We gathered for a carbo-loaded breakfast of crepes, bread, omelet, hot chocolate, Africafe, and Kilimanjaro tea. I spent the morning talking to Samwele with my endless questions. Jonas made these interview vlogs of us commenting on our climbs. At the time, we thought they were annoying for, but I’m happy we have them now. Then we went to the bathrooms and prepared for the track.
How did we get water? for all but the last camp, there were wells within walking distance of the camps. The camps also had park ranges living in them on rotation for security and logging in and outflows. The porters would fetch water from the wells and then we would drop water purification tablets into our bottles to purify the water and give it – yum yum that drinking pool water taste.
The young man who served us our meals Deo also would ask to use our portable batteries. The portable batteries that seem like an eccentric’s convenience when on flatland are the critical currency (you get it?) on the mountain. I thought about how the porters must run their own small businesses trading in voltage on the mountain top.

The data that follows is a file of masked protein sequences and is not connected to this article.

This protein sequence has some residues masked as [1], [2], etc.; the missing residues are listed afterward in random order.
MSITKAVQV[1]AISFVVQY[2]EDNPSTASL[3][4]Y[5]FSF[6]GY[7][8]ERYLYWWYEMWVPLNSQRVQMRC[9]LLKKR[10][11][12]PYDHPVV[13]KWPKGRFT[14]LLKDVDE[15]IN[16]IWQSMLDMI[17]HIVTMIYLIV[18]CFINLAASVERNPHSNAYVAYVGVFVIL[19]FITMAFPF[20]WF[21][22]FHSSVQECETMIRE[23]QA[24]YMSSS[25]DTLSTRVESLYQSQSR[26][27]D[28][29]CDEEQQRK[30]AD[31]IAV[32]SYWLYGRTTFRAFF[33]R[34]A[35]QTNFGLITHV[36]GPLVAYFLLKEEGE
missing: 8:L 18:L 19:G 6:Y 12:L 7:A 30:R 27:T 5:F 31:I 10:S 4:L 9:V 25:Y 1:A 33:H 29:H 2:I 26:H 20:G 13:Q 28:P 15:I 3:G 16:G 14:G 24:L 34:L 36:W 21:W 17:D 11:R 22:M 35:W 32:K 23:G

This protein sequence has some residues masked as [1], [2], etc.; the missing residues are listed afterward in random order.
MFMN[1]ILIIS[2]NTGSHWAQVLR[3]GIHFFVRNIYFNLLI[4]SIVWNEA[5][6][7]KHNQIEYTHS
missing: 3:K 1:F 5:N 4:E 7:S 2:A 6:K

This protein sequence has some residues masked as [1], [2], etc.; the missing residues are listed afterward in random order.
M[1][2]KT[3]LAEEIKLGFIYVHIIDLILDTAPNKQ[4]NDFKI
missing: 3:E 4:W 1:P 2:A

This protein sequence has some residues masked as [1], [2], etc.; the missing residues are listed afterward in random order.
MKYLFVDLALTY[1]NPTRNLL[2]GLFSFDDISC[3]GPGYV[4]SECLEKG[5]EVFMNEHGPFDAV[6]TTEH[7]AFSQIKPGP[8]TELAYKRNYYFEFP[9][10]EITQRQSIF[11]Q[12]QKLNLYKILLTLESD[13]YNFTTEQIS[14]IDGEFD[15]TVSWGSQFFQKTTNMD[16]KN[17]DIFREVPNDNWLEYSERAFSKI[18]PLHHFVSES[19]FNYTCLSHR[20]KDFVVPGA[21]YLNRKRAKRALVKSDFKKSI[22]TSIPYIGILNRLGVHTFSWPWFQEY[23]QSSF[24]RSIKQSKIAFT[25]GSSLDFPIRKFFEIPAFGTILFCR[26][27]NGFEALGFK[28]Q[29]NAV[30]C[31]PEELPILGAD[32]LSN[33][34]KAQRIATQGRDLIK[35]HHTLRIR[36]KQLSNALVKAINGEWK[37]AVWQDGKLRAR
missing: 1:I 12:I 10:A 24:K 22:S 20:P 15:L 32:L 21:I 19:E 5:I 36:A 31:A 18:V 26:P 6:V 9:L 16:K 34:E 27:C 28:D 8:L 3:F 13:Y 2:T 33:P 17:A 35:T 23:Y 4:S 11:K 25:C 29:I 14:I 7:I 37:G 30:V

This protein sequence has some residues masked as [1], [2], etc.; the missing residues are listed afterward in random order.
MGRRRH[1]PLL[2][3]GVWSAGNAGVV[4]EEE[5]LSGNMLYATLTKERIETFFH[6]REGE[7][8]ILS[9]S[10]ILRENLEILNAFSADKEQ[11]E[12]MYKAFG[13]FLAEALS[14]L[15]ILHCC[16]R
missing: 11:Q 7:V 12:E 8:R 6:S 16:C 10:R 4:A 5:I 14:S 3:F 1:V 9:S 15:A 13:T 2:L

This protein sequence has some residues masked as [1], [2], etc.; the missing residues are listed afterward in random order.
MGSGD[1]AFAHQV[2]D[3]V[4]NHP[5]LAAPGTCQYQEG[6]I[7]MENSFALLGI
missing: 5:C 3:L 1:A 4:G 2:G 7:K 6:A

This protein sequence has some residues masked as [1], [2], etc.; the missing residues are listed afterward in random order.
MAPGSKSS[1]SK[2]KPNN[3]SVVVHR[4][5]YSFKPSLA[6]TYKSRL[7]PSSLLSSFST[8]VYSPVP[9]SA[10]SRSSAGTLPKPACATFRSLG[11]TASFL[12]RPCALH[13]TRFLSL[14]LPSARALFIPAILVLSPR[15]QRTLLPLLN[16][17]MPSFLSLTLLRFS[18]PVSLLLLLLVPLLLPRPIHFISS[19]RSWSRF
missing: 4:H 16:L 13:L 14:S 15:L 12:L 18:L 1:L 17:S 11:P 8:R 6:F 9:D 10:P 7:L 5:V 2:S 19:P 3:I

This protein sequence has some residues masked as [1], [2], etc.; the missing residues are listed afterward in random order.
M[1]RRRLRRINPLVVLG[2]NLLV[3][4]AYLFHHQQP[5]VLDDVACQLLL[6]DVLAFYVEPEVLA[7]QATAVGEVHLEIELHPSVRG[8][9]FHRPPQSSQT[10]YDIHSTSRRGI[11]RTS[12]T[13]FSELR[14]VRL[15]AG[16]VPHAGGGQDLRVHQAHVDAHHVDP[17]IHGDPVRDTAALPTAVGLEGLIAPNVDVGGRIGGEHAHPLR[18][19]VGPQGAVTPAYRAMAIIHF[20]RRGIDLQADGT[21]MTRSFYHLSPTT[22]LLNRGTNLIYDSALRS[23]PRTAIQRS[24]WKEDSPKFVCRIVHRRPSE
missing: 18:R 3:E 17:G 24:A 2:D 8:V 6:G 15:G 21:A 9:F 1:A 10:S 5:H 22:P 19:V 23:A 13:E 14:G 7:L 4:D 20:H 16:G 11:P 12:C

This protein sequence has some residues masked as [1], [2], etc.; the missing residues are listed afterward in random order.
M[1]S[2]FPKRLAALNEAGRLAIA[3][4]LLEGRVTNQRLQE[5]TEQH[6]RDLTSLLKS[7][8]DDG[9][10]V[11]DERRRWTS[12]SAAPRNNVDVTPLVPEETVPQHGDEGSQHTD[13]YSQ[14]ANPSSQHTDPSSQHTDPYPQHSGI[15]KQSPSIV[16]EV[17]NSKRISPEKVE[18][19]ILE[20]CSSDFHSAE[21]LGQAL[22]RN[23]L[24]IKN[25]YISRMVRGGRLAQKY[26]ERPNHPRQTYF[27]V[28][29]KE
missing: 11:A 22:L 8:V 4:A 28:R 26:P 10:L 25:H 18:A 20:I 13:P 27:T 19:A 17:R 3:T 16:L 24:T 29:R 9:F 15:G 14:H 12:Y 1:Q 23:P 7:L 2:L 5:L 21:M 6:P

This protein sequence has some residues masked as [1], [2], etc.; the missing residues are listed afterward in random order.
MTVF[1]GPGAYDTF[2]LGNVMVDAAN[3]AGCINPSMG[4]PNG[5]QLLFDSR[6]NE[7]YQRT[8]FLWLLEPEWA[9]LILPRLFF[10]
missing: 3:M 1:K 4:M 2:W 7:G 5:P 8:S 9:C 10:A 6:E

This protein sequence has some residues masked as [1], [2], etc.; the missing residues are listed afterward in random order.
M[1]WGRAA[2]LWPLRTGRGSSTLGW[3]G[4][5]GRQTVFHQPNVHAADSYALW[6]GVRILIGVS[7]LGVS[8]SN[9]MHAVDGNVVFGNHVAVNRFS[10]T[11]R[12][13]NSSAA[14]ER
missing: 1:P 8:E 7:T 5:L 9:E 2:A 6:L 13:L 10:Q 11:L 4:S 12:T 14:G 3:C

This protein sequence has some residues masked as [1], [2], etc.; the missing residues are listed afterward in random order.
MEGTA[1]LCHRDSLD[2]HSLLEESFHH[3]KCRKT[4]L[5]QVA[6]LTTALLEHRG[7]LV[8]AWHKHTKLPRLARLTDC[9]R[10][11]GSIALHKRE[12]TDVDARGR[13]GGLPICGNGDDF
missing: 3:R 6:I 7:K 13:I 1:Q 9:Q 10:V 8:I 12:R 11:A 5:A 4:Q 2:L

We set out on a four-hour track to the summit of the base camp for Uhuru Peak. Base Camp was at a rather high altitude, on a rocky and windswept terrain. I arrived at camp with a slight headache and slight discomfort in my heart because that night at 11:30 PM, we would start the final 6-hour hike to the Uhuru Peak through the night and up through the snow. Summit night was the distance tough ordeal that I anticipated the entire way to and up Kilimanjaro. We had a big lunch and we talked with Samwele about the summit night from which I think we were all a bit nervous for. I liked that from the camp I could we the distant Mawenzi Peak. The Mawenzi Peak looked like something of out of a haunted fairytale. Before falling asleep around 6PM, Joakim and I packed our backpacks and prepared our many-many layers of clothing for the mid-night trek up.